Supplementary feed is required for thin cows with their calves turned out where there is little grass available. To begin cycling, cows must regain condition and be in a positive energy balance. The leaner the cow the faster she needs to regain condition to begin cycling. It is really important to especially look after cows rearing twins, young cows and lean cows.
Energy is key. Concentrates fed on the ground are ideal and readily available. Potatoes/roots are also a great source of energy (if available locally) and can be fed on the ground. Alternative forage should be offered (where possible) if the grass is below 4cm, to provide long fibre. If this is not possible, feeding a more fibrous source of concentrate feeding such as sugar beet pulp/draff would be of benefit .
How to feed?
Feed on the ground (nuts/rolls) in a clean part of the field to avoid competition between cows, poaching, mud and disease associated with trough feeding. Where using troughs, move regularly to avoid build up of diseases such as coccidiosis. A concentrate feed of around 14% crude protein and 12.5 ME is adequate.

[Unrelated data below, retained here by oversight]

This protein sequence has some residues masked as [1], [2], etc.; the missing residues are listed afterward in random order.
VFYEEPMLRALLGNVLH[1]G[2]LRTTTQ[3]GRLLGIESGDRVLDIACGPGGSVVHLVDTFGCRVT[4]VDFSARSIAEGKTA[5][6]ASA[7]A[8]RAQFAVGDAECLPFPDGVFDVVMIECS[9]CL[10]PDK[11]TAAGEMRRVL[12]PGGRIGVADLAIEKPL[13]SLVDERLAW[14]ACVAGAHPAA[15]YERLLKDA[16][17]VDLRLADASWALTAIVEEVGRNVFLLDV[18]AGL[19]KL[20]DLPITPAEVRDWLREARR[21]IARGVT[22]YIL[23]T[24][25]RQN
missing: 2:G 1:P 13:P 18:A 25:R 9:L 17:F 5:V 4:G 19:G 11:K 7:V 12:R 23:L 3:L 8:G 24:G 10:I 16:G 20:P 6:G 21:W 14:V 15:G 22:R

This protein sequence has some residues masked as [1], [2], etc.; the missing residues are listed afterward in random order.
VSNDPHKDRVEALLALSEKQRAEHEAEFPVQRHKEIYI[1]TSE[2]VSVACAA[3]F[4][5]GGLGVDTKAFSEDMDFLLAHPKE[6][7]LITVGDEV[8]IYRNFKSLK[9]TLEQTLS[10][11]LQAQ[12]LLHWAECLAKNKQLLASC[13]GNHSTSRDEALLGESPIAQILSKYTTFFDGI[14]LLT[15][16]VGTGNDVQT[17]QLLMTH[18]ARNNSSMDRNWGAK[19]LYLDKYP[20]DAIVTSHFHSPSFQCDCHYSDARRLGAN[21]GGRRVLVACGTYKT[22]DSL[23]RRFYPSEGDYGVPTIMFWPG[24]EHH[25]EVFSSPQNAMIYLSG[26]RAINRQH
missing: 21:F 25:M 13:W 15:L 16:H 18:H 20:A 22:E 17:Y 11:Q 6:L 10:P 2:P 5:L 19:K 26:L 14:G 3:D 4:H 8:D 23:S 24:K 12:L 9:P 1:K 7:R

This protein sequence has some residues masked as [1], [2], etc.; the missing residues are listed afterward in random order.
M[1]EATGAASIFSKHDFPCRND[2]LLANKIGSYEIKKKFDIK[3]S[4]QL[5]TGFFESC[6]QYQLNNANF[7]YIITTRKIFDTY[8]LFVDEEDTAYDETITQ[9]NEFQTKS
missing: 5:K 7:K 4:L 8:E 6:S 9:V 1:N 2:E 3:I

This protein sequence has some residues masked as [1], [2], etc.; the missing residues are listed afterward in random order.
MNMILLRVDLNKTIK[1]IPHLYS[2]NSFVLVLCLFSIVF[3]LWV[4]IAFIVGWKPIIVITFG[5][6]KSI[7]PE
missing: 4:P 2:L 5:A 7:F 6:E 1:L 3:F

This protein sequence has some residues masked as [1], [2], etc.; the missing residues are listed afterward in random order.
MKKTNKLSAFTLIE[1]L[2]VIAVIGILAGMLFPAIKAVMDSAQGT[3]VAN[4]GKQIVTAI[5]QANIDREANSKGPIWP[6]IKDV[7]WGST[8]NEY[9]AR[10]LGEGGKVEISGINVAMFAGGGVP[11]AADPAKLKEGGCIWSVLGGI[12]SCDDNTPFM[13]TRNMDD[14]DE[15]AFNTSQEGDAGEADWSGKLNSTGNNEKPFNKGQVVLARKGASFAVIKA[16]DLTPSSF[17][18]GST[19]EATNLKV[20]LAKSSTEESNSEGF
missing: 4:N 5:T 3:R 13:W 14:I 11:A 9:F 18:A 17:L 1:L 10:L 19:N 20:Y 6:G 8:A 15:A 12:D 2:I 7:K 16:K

Providing 2kg/cow/day concentrates will provide sufficient energy to either produce 4kg of milk or reduce liveweight loss by just over 0.5kg per day. They will be quickly eaten and have minimal disruption on the cows’ grazing behaviour.
Whether it is a bought in compound or a homemix, always ensure that appropriate magnesium supplementation is given at this critical time along with other minerals and trace elements.
How long to feed for?
To a certain extent cows will tell you when feeding can be stopped by being slow or not even bothering when feed is put out. Whatever the level of feeding at the start of mating, continue it and try not to make sudden changes especially in the sensitive period in the lead up to bulling and for 5 weeks after bulling.
Karen Stewart, Nutritionist
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